The Many Myths of Jerusalem: Part 2
20 Mar 2015
Part two of our multipart series on The Many Myths of Jerusalem
Stories reported from Israel’s capital are routinely described as being from East Jerusalem, Arab East Jerusalem, or Israeli Occupied Arab East Jerusalem (that’s our favorite one). This is taken for granted by most people who think, “why shouldn’t a report from East Jerusalem be labeled as such?”
The answer is simple: East Jerusalem is a modern myth with no basis in history.
Where does the myth of “East” Jerusalem come from?
We already know that many of the areas in Jerusalem have never even been considered to be part of the city to begin with from Part 1, so let’s examine how the term “East” Jerusalem itself came into being.
Birth of the term “East” Jerusalem
This one is actually pretty straightforward and relatively well-known: From 1948 to 1967 the city of Jerusalem was divided for the first time in its history. Not only was it divided, but the Arab conquest brought with it a destruction of Jewish lives and holy sites at a level unseen in the city since the Crusades. Previous riots in the city did lead to widespread death and injury of Jews, but Zionists put up resistance and eventually the British were able to quell the violence… it just happens that after doing so and recognizing the riots were merely Arab pogroms against Jews, the British chose to appease the Arabs and punish the victims by restricting Jewish rights and immigration quotas.
Under Jordanian Occupation, the city was not made the capital (it was the “Second Capital” in name only, no administrative offices were moved or created) and while Muslim pilgrims continued to visit — unlike Jews who were barred by law — most major Muslim religious and political leaders ignored the city.
Since Jerusalem was divided (if for only a very short period of time) it was necessary to differentiate between to two parts and the simplest way to do so was by the characterizing them as East and West. But this gave rise to the idea that they were actually two separate cities, which persisted after 1967. Under normal circumstances, once divided cities are reunited, people stop referring to the two halves as separate. But of course, since Jews are involved, the world can’t countenance that in Jerusalem.
Division of Jerusalem was a Blip in History
The oldest section of Jerusalem, the City of David dates back to the Chalcolithic Period, roughly 6500 years ago, and while archaeology from that time is not really definitive in terms of political structure, it’s safe to assume such a small settlement was not divided in half.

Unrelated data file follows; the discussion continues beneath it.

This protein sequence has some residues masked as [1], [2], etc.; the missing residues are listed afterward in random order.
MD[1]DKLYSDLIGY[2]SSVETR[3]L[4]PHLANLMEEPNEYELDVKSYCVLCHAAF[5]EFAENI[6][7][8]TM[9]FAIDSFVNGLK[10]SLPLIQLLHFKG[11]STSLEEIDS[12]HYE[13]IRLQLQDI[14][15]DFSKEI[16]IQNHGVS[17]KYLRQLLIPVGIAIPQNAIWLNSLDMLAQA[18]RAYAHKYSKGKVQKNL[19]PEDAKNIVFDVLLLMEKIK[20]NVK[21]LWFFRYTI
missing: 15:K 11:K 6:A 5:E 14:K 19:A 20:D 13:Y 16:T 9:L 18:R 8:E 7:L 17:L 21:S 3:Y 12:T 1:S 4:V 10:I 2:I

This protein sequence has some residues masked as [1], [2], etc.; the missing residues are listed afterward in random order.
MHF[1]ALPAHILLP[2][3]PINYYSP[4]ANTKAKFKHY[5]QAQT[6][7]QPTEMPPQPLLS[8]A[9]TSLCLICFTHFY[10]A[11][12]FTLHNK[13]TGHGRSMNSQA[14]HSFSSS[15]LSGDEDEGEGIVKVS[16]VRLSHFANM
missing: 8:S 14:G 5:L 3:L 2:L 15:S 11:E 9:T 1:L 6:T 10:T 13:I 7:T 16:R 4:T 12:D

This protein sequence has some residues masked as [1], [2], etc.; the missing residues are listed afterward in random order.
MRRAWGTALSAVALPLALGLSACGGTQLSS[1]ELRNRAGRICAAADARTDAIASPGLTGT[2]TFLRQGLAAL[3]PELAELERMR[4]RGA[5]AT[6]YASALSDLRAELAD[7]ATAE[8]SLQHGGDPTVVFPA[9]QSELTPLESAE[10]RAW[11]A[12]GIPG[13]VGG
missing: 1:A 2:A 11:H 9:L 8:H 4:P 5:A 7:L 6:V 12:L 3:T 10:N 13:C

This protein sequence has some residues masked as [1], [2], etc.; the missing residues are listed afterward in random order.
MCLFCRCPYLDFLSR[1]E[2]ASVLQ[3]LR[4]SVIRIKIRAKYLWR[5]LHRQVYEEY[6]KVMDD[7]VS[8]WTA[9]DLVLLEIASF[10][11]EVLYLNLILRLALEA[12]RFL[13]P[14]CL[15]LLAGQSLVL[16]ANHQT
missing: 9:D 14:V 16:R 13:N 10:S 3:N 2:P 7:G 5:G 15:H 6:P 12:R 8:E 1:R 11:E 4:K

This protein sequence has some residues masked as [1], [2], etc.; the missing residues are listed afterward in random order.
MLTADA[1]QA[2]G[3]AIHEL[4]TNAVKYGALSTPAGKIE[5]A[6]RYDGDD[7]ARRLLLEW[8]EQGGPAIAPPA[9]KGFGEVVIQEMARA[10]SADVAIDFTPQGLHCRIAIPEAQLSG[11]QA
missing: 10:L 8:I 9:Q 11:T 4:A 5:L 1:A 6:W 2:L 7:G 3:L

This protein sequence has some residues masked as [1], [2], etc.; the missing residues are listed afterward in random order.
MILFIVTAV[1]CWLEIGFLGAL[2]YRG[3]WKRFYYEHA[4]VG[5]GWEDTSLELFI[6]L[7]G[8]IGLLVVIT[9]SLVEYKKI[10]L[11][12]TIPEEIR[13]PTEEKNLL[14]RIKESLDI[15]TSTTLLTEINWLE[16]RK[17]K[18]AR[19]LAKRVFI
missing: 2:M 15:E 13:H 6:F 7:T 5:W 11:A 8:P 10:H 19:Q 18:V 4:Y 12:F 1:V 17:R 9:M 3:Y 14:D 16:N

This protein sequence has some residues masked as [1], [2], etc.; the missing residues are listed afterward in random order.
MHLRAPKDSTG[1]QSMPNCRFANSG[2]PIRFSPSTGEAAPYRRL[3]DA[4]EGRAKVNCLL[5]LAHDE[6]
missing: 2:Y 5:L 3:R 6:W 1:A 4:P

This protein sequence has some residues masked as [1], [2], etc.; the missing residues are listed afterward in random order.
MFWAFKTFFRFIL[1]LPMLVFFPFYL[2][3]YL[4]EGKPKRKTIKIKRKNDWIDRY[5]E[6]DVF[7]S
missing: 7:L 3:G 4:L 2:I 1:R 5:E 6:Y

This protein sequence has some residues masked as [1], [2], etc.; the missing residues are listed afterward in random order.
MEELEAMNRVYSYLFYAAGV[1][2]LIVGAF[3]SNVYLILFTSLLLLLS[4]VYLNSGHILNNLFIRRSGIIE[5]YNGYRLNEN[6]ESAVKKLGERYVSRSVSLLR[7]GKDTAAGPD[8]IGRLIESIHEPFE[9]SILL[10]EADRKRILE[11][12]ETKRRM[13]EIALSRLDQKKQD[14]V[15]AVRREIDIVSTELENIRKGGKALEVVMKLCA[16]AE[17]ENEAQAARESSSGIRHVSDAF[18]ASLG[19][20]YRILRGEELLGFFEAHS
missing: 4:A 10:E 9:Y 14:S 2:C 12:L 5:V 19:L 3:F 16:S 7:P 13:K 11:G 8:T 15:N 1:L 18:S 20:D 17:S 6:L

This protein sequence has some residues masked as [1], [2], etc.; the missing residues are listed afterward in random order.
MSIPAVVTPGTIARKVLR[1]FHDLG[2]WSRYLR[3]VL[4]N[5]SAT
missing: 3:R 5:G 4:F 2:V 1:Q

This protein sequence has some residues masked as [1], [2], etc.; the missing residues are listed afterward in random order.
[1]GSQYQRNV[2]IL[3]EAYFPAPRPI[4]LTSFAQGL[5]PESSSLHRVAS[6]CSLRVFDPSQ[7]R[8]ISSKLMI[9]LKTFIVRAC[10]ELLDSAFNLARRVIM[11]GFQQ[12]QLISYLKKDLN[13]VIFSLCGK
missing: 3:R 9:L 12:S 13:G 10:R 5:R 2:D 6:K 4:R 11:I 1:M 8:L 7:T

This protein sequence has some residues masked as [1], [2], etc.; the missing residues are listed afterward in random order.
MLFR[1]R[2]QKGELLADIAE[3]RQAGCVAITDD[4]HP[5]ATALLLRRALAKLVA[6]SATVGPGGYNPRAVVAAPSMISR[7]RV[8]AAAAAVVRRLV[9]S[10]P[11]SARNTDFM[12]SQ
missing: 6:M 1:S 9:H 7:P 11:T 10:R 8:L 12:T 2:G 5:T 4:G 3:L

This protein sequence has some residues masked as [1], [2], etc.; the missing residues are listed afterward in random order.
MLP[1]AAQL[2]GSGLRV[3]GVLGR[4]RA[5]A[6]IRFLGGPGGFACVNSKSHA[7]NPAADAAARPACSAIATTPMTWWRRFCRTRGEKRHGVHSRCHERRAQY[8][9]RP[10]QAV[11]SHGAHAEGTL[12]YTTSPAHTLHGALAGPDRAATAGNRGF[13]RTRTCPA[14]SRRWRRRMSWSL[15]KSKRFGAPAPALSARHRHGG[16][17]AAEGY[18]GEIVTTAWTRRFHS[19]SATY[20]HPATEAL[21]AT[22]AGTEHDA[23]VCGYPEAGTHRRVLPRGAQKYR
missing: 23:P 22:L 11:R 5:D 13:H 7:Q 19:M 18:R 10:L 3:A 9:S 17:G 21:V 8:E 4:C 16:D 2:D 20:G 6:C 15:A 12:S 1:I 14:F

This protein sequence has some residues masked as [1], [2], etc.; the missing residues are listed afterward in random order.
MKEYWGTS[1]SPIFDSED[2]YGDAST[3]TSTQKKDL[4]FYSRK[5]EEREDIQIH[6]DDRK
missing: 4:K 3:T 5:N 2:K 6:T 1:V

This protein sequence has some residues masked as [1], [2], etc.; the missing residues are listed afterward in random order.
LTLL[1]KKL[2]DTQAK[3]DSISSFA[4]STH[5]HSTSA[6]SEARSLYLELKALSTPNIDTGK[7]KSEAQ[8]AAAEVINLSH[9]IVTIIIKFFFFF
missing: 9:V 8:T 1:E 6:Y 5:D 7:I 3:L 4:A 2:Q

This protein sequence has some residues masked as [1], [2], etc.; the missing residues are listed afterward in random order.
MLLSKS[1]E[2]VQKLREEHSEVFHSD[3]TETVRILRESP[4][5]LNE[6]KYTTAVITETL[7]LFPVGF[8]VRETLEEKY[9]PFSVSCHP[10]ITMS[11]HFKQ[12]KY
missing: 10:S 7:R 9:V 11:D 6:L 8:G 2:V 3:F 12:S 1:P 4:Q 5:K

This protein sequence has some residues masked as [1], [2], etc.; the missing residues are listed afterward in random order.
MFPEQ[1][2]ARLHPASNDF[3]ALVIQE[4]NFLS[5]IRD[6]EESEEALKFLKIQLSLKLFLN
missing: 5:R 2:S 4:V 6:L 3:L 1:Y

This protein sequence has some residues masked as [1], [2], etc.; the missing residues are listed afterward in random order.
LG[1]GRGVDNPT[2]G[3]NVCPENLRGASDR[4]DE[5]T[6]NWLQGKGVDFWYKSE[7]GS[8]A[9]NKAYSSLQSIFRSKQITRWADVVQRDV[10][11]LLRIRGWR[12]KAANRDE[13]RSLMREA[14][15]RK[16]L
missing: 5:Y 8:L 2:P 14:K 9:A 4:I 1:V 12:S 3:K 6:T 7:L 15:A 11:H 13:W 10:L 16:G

So out of a history of 6500 years, the city of Jerusalem was only divided for 19 years. That’s less than .3% of its history! Even if you’re only counting from 3000 years ago, that’s barely .6% of its history. Such a small blip wouldn’t even register in the history books, but we’re supposed to accept that this is the way it should now be forever?
Anyone who says Jerusalem must be divided has to answer a simple question: why should a 19-year aberration be used as a guide for a permanent settlement?
Russian East Berlin
When was the last time you heard a journalist refer to Russian East Berlin? I doubt you can find a reference after 1989 when the Wall fell. The unification of Berlin was celebrated throughout the world as the harbinger of the fall of the Soviet Union and the triumph of the West. No one questioned the city’s reunification despite the fact that it had been two cities for 41 years (more than twice as long as Jerusalem was divided).
As a newly resurgent Russia, led by Vladimir Putin, pushes through Eastern Europe, NATO, the EU, and the US seem unwilling to stand up to this international bully. But what would their reaction be if he said in any peace deal with the West, Russia needs to have East Berlin as its regional capital? Would anyone accept such a brazen and outlandish demand?
Of course not, but this is exactly what is happening in Jerusalem!
“Arab” East Jerusalem
Journalists often add the qualifier “Arab” to the beginning when referring to “East Jerusalem.” This is not a descriptive term, but rather a political one. In the 1990s, there was a Jewish majority in eastern Jerusalem, but this didn’t stop the press from describing it as “Arab East Jerusalem.” Why? Because the press is fully committed to a redivision of the city. Since the 90's the Jewish population has fallen a little below the 50% mark, but a truly descriptive term would be “Mixed eastern Jerusalem” or “Jewish-Arab eastern Jerusalem” since the populations nearly balanced.
Journalists usually refer to Haifa as a mixed Jewish-Arab city even though Arabs make up roughly 10% of the population, so why wouldn’t they refer to “East Jerusalem” as mixed when Jews make up nearly 50%? Because that would help strengthen Israel’s claim the eastern portion of its capital and that goes against the narrative of the Western Media.
It is clear that the use of the term “East Jerusalem” is politically motivated and designed to prevent the permanent reunification of the city. Unfortunately, the term has become so pervasive that even Israelis use it today. But that doesn’t mean that we should!
When discussing the eastern parts of the city, it is best to talk about “eastern Jerusalem” with a lowercase “e.” This makes it clear you are discussing a section of a city, not a separate city. Terminology is incredibly important as it is what frames the debate. If we accept the Palestinian names that were created to overshadow or erase the Jewish connection to Israel, we have already lost.
More Myths Are Coming!
Check back soon for the next installment of our series on the Many Myths of Jerusalem.
In the meantime, check out Part 1: The Internationalization of Jerusalem here
Originally published at judeanpf.com on March 20, 2015.